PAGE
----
No fact checking. No regard for the other's opinions.
Maybe they aren't opinions at all, but simply words they heard someone else say?
Name calling. Hashtagging.
Judging because they marched. Judging because they didn't march.
Changing their minds. Wavering between stated positions. Retreating, then lashing.
How dare you? Who are you? Why are you even here? Did you even vote?
Go back where you came from. You don't deserve a passport. You disgust me.
Keyboard warriors. Laptop Activists. Movement obsessed.
I've removed the Facebook app from my phone, and have long utilized the Newsfeed Eradicator Chrome Extension (which literally means I cannot see my news feed when I log onto Facebook from my laptop). I didn't want to unfriend those who view life differently than me, but I needed to slow down the speed at which their opinions entered my psyche.
When someone near me is talking about politics, I set my jaw hard on the left side. I tap my tongue against the inside of my mouth ... on the smooth part of my teeth and listen. I listen to whether they have something new for me to learn. I want to use every opportunity to add value to the time we are given together. It isn't easy. My blood sometimes boils and my the hair on the back of my neck stands up often ... but we must first listen.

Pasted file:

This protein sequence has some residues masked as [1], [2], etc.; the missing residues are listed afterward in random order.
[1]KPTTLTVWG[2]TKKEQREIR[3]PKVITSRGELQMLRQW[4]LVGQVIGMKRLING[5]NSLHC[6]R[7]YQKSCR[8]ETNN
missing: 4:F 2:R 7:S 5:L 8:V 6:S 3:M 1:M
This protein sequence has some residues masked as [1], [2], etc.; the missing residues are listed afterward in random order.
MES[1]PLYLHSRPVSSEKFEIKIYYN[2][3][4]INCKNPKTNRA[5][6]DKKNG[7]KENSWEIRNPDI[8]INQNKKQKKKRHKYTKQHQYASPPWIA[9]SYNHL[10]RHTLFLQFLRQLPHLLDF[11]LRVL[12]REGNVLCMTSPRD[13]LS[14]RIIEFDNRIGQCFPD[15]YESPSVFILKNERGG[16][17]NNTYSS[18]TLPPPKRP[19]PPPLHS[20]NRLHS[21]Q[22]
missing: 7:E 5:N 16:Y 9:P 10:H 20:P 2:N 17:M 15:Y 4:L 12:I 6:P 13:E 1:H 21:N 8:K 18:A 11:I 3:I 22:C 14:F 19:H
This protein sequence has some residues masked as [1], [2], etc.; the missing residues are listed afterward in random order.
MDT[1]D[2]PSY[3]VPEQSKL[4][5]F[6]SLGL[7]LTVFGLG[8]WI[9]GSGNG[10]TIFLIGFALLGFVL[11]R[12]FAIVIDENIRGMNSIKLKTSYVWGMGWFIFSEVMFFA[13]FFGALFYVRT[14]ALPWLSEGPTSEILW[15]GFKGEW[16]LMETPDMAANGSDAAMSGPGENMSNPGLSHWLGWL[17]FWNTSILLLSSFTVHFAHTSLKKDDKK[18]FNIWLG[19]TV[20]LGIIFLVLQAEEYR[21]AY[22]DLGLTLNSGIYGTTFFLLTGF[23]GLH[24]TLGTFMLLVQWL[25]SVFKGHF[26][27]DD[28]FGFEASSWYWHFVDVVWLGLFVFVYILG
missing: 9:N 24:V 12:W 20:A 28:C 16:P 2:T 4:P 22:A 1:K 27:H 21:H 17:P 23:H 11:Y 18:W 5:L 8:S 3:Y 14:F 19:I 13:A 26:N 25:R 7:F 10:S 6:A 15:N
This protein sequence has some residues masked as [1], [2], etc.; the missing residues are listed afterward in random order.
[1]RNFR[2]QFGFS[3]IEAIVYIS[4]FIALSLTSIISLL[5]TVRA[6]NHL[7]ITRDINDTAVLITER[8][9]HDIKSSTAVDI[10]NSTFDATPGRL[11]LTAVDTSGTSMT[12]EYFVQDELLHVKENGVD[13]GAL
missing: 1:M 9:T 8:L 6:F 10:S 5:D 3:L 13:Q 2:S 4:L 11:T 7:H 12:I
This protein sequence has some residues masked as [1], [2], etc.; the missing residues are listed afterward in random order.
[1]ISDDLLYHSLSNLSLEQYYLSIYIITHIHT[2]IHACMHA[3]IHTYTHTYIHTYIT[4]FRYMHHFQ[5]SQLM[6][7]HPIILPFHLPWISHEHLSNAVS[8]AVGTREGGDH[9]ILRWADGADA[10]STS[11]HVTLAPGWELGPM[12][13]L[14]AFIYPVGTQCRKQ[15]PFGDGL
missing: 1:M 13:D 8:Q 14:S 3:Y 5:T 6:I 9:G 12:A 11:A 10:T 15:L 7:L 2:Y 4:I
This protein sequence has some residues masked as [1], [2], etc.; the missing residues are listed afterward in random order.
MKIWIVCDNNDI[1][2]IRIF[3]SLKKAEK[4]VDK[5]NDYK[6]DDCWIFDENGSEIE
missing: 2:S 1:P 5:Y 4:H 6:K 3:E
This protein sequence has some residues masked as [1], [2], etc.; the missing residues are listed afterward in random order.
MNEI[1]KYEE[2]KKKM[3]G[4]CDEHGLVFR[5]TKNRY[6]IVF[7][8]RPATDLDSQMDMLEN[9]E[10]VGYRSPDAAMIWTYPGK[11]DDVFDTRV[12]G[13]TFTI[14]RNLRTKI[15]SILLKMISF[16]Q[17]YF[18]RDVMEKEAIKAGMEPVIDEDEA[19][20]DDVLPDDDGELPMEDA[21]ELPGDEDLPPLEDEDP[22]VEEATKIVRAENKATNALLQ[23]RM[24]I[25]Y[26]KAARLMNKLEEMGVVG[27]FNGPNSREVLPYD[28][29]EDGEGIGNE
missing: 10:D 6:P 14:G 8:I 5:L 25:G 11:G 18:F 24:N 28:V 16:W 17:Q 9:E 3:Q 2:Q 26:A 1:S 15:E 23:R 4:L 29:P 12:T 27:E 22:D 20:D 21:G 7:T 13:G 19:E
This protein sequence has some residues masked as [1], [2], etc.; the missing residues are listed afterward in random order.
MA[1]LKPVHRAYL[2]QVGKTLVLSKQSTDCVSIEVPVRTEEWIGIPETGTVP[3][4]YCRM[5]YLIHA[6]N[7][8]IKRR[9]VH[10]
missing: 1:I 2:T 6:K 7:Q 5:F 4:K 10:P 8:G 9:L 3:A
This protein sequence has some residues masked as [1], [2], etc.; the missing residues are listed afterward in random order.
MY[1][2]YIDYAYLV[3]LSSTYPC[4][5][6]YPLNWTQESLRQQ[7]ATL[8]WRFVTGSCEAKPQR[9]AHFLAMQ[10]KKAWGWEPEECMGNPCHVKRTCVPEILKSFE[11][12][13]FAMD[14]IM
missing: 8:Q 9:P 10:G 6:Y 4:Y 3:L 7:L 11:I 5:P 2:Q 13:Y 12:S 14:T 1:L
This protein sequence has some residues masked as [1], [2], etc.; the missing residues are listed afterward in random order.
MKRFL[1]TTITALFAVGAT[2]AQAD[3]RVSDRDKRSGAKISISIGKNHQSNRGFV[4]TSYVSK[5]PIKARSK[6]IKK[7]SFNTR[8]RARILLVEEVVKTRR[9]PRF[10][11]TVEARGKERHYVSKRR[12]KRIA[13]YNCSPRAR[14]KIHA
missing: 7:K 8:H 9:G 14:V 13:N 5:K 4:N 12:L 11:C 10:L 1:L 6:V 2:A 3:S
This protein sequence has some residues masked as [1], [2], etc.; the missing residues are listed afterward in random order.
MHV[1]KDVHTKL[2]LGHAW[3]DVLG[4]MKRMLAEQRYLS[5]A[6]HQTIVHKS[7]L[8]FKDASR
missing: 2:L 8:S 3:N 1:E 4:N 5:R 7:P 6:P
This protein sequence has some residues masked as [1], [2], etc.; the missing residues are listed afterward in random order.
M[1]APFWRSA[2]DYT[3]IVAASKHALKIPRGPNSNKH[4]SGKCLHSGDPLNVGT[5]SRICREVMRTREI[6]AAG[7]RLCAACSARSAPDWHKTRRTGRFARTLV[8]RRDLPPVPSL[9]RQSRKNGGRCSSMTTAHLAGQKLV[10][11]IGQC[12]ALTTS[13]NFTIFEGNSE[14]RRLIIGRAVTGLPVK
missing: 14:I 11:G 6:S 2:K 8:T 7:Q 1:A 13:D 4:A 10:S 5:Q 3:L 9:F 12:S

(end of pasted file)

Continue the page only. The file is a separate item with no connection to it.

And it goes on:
Our staunch beliefs are rooted in so many things. Our opinions are the culmination of how you were raised and how you were not raised. Whether you spoke openly at the dinner table about the White House or barely knew what a voting precinct meant. What we think about the climate of our world is colored by where we've lived and how you view government's control over a place. It is determined by whether you were bullied or supported, loved or abandoned. We even allow our experiences with religion, cultural events and education eek into the way we feel about those running our countries.